The breakdown of the family has long been blamed for many of society’s ills. Every political party has at some point or other made pronouncements on the importance of keeping families together. But none so far has come up with the right medicine for those that struggle to do so.
Proof of this is that, each year, a staggering 100,000 children and young people run away from home. As well as increased likelihood of them getting involved in criminal activity, 13% are physically assaulted and 8% are sexually abused.
One policewoman in Cheshire, fed up with seeing the same problems recurring in the same families year after year, decided
to do something about it. DC Alison T McCausland went on secondment to set up the Talk… Don’t Walk scheme to target children and families in crisis.
“I’ve worked for the constabulary in Warrington for 29 years,” she says. “I’m now seeing the grandchildren of the people I saw from when I first came here. The fundamental issues for young people and for the families don’t change, and that tends to
be a breakdown of communication within the family itself.”
Wanting to do more than finding runaway children and telling them not to do it again, McCausland looked around for preventive
solutions. “You don’t run away if you’re happy,” she says. “I interviewed a lot of young people, and I was appalled at the
police response at the time. We looked for the obvious, like whether they were being abused in some way. But we didn’t look
any further than that. But identifying those at risk is really important – you don’t have to physically leave in order to not be there. Emotional absenting is quite common.”
McCausland then painstakingly trawled through hundreds of police files to analyse runaway incidents over the course of a
year, logging the amount of police time and resources involved in each case. This gave an accurate estimate of the cost of dealing with runaways nationally: £340m a year.
Armed with this figure, McCausland generated a great deal of interest. Local MP Helen Southworth helped her gain a grant from a joint Treasury/Cabinet Office fund, the Invest to Save Budget. The clincher was her proof that intervening at the point children consider running away saves money.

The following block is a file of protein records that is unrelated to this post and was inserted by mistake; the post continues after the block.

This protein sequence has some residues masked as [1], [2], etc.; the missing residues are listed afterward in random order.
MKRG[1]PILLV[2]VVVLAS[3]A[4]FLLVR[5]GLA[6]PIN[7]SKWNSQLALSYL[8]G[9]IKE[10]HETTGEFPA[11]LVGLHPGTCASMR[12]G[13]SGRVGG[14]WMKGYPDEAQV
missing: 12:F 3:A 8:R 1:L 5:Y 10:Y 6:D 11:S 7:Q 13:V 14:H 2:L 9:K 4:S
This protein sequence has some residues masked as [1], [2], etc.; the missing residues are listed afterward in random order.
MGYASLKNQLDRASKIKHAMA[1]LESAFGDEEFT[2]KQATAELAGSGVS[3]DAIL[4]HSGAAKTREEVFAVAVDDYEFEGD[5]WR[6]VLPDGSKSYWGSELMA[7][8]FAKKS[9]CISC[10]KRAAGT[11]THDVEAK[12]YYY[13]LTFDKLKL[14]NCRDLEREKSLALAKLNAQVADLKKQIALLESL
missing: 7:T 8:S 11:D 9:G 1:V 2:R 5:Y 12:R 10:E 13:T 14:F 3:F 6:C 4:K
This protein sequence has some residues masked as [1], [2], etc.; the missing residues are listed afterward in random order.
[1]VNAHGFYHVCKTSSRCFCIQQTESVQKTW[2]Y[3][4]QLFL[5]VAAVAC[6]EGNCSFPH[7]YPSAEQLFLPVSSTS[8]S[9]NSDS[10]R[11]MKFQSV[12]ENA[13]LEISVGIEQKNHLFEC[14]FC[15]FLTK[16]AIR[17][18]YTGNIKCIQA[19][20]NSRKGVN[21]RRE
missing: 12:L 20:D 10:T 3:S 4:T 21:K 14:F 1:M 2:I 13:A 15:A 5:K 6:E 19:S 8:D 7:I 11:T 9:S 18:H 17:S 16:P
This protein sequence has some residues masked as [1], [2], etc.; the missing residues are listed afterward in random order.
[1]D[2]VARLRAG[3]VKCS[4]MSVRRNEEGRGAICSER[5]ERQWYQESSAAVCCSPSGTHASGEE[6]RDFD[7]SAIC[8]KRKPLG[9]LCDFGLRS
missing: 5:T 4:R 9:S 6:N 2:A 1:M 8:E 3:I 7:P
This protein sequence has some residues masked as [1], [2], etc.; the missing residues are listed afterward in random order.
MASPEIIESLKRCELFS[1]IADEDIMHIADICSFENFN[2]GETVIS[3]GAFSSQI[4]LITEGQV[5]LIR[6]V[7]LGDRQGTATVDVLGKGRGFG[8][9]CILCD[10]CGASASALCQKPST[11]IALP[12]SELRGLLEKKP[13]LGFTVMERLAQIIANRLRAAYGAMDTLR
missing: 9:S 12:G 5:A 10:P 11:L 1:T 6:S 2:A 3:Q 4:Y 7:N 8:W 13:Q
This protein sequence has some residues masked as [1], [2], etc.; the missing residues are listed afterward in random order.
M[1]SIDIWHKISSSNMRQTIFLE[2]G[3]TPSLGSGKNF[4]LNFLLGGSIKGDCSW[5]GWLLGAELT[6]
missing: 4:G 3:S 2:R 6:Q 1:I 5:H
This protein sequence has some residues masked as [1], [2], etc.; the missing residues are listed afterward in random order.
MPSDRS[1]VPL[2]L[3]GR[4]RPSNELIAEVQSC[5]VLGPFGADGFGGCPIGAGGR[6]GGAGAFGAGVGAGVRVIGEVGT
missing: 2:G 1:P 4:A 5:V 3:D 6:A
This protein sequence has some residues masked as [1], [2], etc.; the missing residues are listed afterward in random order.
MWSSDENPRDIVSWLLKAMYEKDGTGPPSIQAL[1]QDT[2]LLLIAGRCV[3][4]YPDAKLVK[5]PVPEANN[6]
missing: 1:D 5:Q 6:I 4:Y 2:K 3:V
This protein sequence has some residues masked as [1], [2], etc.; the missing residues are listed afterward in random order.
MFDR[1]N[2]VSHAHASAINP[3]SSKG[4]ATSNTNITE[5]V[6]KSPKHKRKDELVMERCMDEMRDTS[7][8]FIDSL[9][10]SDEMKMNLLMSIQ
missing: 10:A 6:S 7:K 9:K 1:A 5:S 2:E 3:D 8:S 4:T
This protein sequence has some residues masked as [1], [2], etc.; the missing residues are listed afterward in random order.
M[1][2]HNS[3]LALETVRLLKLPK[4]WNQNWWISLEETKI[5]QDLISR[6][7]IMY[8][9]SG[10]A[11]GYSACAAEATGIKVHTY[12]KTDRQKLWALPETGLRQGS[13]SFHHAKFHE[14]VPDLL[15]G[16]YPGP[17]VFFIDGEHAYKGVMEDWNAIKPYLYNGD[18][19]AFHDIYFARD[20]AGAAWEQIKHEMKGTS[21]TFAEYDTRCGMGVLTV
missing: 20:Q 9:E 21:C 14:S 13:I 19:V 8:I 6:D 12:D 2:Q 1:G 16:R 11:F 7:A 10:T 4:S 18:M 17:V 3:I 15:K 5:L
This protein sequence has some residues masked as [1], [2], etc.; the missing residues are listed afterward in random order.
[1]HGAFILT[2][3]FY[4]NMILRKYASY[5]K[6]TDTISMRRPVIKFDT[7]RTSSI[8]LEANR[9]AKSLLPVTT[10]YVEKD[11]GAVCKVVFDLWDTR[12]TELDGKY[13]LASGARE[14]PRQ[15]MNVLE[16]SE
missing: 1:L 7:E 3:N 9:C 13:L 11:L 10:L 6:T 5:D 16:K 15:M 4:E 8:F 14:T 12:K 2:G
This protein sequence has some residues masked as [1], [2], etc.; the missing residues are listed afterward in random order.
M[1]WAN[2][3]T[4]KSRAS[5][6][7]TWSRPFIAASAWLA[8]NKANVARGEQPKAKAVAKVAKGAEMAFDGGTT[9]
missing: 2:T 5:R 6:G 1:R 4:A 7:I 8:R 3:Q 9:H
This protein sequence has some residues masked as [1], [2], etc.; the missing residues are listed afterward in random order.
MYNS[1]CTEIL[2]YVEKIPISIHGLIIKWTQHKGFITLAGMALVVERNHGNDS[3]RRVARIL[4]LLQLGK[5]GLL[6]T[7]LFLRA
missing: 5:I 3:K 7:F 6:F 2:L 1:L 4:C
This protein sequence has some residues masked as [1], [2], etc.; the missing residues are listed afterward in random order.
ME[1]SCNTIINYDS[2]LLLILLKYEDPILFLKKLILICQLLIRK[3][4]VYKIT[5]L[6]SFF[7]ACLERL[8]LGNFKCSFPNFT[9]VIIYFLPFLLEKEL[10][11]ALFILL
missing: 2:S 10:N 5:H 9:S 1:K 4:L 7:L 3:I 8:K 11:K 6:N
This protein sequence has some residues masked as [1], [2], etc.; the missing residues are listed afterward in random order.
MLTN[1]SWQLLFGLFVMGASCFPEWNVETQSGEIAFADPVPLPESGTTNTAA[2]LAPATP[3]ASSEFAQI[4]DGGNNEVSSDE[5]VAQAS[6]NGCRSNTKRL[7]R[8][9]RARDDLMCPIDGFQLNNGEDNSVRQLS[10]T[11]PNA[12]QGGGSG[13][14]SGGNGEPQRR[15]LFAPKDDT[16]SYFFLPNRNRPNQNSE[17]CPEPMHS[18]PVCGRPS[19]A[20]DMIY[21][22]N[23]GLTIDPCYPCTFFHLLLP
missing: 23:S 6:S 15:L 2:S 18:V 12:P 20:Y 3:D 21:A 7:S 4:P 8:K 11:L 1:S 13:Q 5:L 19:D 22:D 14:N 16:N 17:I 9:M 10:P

The project, based within local charity The Relationship Centre, is relatively small but manages to provide one-to-one work
with children and their families, peer support, action planning and counselling. More and more referrals are being made, and
parents and children also often make the call themselves. McCausland emphasises that this would not be possible if it were not for close partnership working with schools, the police, community mental health services, youth offending teams and others.
The results so far have been amazing. In just over three years the project has saved more than £3m with an initial investment
of just £228,000, proof that a small intervention at the right time can have a huge impact. The number of runaways in the
Warrington area alone has been reduced by 76%, from 1,235 in 2003 to 297 in 2006.
These achievements have not been lost on potential funders or on the 200-odd MPs who have signed an Early Day Motion on
runaways (see Political support). McCausland hopes this interest will translate into more services developing around the country to end the current “postcode lottery”. She is now developing ways of sharing her expertise.
“I can honestly say that I love the job I do,” says McCausland. “It’s quite incredible to watch the changes in families.”
A young runaway
Three years ago Angela*, then 16, was a repeat runaway. She was involved in crime and was a victim of rape. “All I could think about was a way out, running seemed the only way, I just felt so alone,” she says.
In April 2004, Angela was referred to Talk…Don’t Walk. “It was the first time I had felt listened to; I mean really listened to for a very long time,” she recalls. “It wasn’t just me that was getting help, mum and dad were too. It wasn’t a magic wand overnight, but things did start to improve and they have continued to.
Previously whenever things got too much, I would run. Now I get in touch with my support worker instead. I dread to think what would have happened to me if I had continued to run.”
*Not her real name
Helen Southworth is the MP for Warrington South and chair of the All Party Parliamentary Group for Runaway and Missing Children, first
This article appeared in the 20 September issue under the headline “We can stop kids walking out”